Invest in index funds? Nah, that’s boring. Suckers settle for average. I knew I needed to learn a few things about investing, so I started reading. After looking back through my Amazon orders (yes, this was before I realized NYC had a library), I can see that I read a lot of classics on investing in stocks.
I started with The Intelligent Investor, dabbled in Security Analysis, learned the importance of Quality of Earnings and even read Philip Fisher. Before I knew it, I was Understanding Options and learning a few Lessons For Corporate America from Warren Buffett. I was building a strong foundation in understanding the securities market! (Ed. – I get a tiny commission if you buy any of those books – thanks for helping support the site!)
The only problem was I still had no idea what I was doing. I invested in Cisco because I thought the stock was undervalued. I made a bit of money. I invested in Apple at half the value it’s trading at today and sold at close to the top. I made a lot of money on that investment. But I also lost some money in JC Penney and a Chinese real estate company.
To put it bluntly: I had no strategy except to make money. Not surprisingly, I hit a pretty big bump along the way. I’m grateful for that unfortunate turn of events though because it got me so much smarter going forward.
The $10,000 Mistake
Back in the middle of 2014, I got a stock tip from a good friend of mine. He’s a smart guy, so I listened. Actually – he’s a very smart guy – so I thought if anyone knew about this industry it would be him. In fact, I still think he knows what he’s talking about, but the market does its own thing (more on that later).
After learning about the company, it seemed like a good bet. I started investing slowly. It was fun. My friend invested too, so we had camaraderie. We’d check the price of our investment, follow the news on Twitter and talk about the company’s products.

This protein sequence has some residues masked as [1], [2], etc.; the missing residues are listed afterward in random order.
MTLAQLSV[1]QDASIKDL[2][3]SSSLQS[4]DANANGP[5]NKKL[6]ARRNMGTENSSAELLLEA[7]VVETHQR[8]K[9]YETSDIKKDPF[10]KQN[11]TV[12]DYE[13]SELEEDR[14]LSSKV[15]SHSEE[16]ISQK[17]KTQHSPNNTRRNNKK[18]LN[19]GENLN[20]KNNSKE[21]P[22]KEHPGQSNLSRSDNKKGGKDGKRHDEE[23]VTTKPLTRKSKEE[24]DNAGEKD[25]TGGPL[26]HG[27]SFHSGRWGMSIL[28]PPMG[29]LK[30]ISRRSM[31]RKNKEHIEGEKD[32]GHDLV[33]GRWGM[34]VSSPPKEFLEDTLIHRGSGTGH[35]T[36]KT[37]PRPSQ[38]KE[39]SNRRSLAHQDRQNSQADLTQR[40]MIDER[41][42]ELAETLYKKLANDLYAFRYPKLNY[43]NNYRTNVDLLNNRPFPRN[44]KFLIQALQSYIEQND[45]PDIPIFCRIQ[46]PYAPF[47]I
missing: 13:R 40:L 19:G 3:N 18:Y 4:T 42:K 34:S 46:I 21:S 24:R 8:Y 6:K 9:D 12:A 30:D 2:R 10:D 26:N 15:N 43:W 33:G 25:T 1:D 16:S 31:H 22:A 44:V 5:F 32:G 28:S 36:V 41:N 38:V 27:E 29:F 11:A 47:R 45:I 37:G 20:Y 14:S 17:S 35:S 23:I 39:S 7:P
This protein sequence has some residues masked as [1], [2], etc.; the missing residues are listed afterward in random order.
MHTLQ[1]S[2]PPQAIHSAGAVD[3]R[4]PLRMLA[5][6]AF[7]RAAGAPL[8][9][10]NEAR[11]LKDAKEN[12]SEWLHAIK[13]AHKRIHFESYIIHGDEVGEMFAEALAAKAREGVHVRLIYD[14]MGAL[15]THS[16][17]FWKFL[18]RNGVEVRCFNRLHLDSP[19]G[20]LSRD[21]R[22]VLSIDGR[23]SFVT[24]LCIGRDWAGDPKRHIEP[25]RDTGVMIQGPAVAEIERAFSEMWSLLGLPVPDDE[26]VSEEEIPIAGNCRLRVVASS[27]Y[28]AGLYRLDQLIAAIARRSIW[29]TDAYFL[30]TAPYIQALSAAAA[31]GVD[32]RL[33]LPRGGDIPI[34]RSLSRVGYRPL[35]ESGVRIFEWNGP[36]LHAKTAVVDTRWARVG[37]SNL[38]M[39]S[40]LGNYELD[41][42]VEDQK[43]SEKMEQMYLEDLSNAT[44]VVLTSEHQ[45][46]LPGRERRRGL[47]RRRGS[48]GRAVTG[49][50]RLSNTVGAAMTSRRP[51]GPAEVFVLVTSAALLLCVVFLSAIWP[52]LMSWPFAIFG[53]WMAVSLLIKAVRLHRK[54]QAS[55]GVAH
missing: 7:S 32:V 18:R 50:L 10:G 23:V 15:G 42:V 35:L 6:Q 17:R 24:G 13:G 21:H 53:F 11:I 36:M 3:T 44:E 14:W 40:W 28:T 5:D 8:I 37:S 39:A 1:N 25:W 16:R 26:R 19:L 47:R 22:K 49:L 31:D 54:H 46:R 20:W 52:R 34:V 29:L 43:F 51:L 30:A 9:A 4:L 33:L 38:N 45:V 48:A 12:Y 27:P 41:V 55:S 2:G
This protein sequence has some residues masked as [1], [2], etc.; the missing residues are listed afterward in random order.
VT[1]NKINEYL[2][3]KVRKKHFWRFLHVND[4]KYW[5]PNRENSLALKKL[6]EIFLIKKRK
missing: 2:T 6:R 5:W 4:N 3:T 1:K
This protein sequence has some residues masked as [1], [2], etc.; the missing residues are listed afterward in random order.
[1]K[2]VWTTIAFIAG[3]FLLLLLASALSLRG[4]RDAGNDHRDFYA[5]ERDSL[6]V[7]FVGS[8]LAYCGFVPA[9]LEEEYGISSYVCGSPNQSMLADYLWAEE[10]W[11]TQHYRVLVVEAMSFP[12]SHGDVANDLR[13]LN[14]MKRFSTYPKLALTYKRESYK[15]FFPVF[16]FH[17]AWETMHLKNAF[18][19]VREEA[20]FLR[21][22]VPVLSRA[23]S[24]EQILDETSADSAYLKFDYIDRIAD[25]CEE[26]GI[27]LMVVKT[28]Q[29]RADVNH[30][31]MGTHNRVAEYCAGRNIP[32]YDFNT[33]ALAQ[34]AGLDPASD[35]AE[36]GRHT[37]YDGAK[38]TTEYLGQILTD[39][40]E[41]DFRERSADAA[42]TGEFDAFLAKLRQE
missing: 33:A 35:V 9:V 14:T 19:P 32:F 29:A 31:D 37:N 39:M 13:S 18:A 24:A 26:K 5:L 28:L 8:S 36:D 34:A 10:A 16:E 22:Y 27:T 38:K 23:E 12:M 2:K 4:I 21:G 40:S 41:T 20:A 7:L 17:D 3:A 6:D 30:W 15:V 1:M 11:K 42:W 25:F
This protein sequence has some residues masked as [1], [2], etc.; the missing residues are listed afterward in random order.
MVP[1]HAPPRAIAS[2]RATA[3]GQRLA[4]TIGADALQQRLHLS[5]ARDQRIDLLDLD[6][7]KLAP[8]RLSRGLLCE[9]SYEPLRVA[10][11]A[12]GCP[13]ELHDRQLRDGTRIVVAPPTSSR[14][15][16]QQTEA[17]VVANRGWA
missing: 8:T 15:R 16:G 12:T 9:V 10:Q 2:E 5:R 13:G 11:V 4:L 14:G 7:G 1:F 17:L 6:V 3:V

Not to give away the story, but I’m sure you can see where this is going. I kept investing and made my final investment right where the red arrow is pointing.
After the stock price plummeted, I lost about $10,000. It didn’t bother me (and still doesn’t), because I knew it was a risky bet going in. I didn’t panic and sell, which taught me a lesson about how I might handle future bear markets. Instead, I held onto the stock for another year and a half.
What Did I Learn?
I learned a few key important points form losing $10,000 on a single stock:
Risk Tolerance. My risk tolerance is pretty high. I never felt the need to sell. I didn’t lose any sleep after the paper loss. I regret losing the money, but do not regret making the investment.
To Pick a Stock You Must Be Right About Two Things.
First, you have to know whether it will move up or down. I still think we’re right about it moving up. The market disagrees. Either way, it’s not enough to know whether a stock will move up or down.
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Second, you also need to know when the stock will move. We could be right about the stock eventually moving up, but that might not happen for another 10 years. To be successful with individual stock investing, you must both predict its future movement AND when that movement will occur.
Investing in Individual Stocks Feels Like Gambling. It’s a lot of fun to invest in individual stocks. You get to track the market price and follow the news related to your company. In that sense, investing in individual stocks ate up too much of my free time. I became exhausted following the ups, downs and breaking news. In the end, I prefer simplicity. It’s less mentally taxing to own a boring low cost index fund.
Why I Sold The Stock
So, why did I sell the stock? It wasn’t easy. At first, I was reluctant to sell. The sunk cost fallacy froze me in place. That’s the tendency for humans to continue on a path because of previously incurred costs. You’re probably familiar with it when you’re motivated to attend an event you don’t want to attend because you’ve already paid $50 to go.
To overcome this, I used a simple thought experiment. If I had the market value of the stock (about $2,500 at the time) in cash, would I choose to invest it in this company? Said another way, would I recommend a friend who had $2,500 in cash to buy this stock?
The answer was clear. No way! And with that the spell was broken. I sold the stock and invested the $2,500 into a low cost index fund. I haven’t looked back since. Did it hurt to incur a loss of $10,000? Yes, it did. The United States taxpayers chipped in though to lesson the blow, which I appreciated – but still, it wasn’t easy.
Let’s talk about it. What about you? What’s the biggest financial mistake you’ve made? Are you glad it happened or would you do it differently if you had another chance? Let us know in the comments.